The AC motor **13** is a three-phase permanent-magnet synchronous motor with permanent magnets in its rotor. The motor **13** is mounted with a rotational position sensor **14** (for example, a resolver) for sensing the rotational position (rotational angle) of the rotor. The motor **13** is also mounted with only one current sensor **15** for sensing the current in one phase (sensor phase) of the motor **13**. The current sensor **15** senses the current flowing in the W-phase as the sensor phase of the motor **13**. The motor **13** may not be a permanent-magnet synchronous motor, but may be an induction motor or another synchronous motor. The sensor phase, for example W-phase, is exemplarily referred to as a first phase, and U-phase and V-phase are referred to as a second phase and a third phase.

The inverter **12** converts the DC voltage from the DC power supply **11** into three-phase voltages U, V, and W in accordance with three-phase six-arm voltage command signals UU, UL, VU, VL, WU and WL output from the motor control circuit **16** (controlling part). The inverter **12** drives the AC motor **13** by applying the voltages U, V, and W to the motor **13**.

The motor control circuit **16** adjusts the three-phase voltages U, V and W by so performing the switching control of the inverter **12** that the torque output from the AC motor **13** equals a target torque (command torque). A part for doing so is a method that includes sensing the current in the W-phase of the motor **13** and so performing feedback control (torque feedback control) as to reduce the deviation between the command torque and an estimated torque based on the output from the current sensor **15**.

With reference to **16** computes a rotational position signal θi (which an error correction part converts into an electrical angle eθ in order to decide switching time points according to a current period). The position signal ei is a corrected error in the rotational rotor position mθ (rotational angle) sensed by the rotational position sensor **14**. From the current iw.sns sensed in the W-phase of the AC motor **13** by the current sensor **15** and the electrical angle eθ determined from the rotational position mθ, a current estimation part **17** (current estimating part), which will be described later, computes an estimated d-axis current id.est and an estimated q-axis current iq.est (which can be expressed as an estimated current vector) in a rotating coordinate system (d-q coordinate system) set as the rotating coordinate of the rotor.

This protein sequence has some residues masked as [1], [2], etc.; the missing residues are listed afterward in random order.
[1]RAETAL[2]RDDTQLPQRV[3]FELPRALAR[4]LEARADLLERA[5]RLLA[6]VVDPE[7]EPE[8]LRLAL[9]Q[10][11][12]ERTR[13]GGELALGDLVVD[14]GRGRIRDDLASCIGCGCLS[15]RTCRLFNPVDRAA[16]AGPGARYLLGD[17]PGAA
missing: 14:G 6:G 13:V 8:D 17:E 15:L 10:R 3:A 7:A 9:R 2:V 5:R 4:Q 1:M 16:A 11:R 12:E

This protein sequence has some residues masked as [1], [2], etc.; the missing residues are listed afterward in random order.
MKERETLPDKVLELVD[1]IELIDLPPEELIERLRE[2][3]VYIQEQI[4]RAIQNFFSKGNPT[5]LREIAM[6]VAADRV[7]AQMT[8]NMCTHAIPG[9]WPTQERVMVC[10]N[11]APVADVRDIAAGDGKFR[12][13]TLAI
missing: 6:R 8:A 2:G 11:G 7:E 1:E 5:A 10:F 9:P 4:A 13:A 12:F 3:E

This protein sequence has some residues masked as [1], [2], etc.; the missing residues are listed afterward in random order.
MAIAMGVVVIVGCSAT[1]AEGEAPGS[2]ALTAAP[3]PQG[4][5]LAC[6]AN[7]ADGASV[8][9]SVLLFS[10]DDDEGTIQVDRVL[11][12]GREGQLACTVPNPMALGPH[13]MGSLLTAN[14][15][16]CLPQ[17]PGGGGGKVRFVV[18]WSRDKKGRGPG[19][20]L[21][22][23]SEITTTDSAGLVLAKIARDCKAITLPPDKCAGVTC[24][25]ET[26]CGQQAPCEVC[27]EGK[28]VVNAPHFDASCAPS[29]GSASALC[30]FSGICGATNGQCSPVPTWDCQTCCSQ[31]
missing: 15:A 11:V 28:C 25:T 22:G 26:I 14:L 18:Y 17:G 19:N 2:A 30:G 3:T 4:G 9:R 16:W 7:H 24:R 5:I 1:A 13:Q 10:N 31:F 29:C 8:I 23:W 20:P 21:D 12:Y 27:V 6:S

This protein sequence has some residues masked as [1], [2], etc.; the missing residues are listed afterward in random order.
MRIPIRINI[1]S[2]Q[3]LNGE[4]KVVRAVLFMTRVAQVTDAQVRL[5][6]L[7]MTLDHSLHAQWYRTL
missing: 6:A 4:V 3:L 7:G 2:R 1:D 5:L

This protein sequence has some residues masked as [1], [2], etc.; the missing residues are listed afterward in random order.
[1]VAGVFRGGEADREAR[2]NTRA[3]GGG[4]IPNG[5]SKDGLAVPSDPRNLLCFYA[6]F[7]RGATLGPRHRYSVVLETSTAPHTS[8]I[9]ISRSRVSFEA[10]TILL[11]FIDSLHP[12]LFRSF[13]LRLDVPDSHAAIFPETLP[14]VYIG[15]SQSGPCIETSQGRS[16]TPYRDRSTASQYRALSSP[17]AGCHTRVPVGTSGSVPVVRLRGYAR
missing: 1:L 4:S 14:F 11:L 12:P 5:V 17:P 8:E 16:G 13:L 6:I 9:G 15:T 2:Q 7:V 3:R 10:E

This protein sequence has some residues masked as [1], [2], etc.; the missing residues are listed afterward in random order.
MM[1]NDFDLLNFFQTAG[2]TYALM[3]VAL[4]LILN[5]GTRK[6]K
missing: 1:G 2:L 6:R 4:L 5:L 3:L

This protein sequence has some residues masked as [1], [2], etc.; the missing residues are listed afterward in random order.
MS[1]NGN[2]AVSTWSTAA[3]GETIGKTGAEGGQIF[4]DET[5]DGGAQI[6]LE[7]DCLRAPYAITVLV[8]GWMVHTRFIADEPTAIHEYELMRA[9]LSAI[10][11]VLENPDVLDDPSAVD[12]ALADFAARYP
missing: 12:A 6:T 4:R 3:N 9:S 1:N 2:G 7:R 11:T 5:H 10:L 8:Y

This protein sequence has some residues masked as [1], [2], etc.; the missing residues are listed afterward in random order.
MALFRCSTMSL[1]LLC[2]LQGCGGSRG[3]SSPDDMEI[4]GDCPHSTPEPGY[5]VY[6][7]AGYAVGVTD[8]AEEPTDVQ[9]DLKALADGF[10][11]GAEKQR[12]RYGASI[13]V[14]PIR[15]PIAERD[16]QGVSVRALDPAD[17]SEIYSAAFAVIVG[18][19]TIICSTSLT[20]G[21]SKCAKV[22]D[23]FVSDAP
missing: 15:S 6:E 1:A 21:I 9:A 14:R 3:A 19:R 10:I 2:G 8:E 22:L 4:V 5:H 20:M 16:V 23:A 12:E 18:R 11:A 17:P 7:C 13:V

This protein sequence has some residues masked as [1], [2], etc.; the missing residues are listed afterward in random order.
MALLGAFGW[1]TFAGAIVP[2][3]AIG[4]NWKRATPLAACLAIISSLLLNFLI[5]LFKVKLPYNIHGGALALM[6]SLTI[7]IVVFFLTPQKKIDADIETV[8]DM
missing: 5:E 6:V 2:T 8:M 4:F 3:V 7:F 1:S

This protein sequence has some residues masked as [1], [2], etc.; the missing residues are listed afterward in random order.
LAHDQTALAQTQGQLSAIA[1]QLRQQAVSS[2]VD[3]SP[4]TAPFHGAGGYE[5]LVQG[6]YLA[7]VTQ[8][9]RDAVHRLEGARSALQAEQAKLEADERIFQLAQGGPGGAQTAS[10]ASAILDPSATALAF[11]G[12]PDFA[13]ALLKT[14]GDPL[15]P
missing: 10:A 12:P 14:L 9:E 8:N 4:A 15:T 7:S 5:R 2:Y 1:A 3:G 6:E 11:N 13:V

Subsequently, the motor control circuit **16** computes an estimated torque trq.est from the estimated d-axis current id.est and q-axis current iq.est according to a data map, a numerical equation or the like. The motor control circuit **16** so computes a command voltage phase ψ by means of proportional and integral (PI) control or the like as to reduce the torque deviation Atrq between a command torque trq* and the estimated torque trq.est. The motor control circuit **16** computes the next switching time point θ* from the command voltage phase ψ and the rotational position signal θi. The motor control circuit **16** generates six three-phase arm voltage command signals UU, UL, VU, VL, WU and WL for six switching transistors (not shown) based on the switching time point θ* and the rotational position signal θi by means of square wave control. The motor control circuit **16** outputs the command signals UU, UL, VU, VL, WU and WL to the inverter **12**. The inverter **12** converts the DC voltage into three-phase voltages in accordance with the command signals UU, UL, VU, VL, WU and WL and applies the three-phase voltages to the AC motor **13**. This causes three-phase currents to flow in the motor **13**, generating a torque. The motor control circuit **16** detects the alternating current in the W-phase of the motor **13** and so performs feedback control (torque feedback control) as to reduce the deviation between the command torque trq* and the estimated torque trq.est based on the output from the current sensor **15** so that the generated torque can equal the target torque (command torque).

A method for estimating the current in the AC motor **13** by means of the current estimation part **17** will be described below.

Generally, the currents iu, iv and iw respectively in the three phases of the AC motor **13** vary at a phase difference of 120 degrees between them with the electrical angle eθ, the amplitude and phase of a current vector, and so on. By way of example, for the calculation of an estimated current iu.est in the U-phase of the motor **13** from the sensed W-phase current iw.sns, the current estimation part **17** may use the electrical angle xθ that is 0 degree when the sensed current iw.sns crosses zero (0 ampere) from a negative polarity to a positive polarity, and that is 180 degrees when this current crosses zero from the positive polarity to the negative polarity. The angle xe is a current phase relative to the W-phase, and is equivalent to the angle between the W-phase and the current vector. In this case, the sensed current iw.sns and the estimated U-phase current iu.est can be expressed respectively by the following equations (1) and (2), where Ia is the current amplitude.

*iw.sns=Ia*×sin (*x*θ) (1)

*iu.est=Ia*×sin (*xθ−*120°) (2)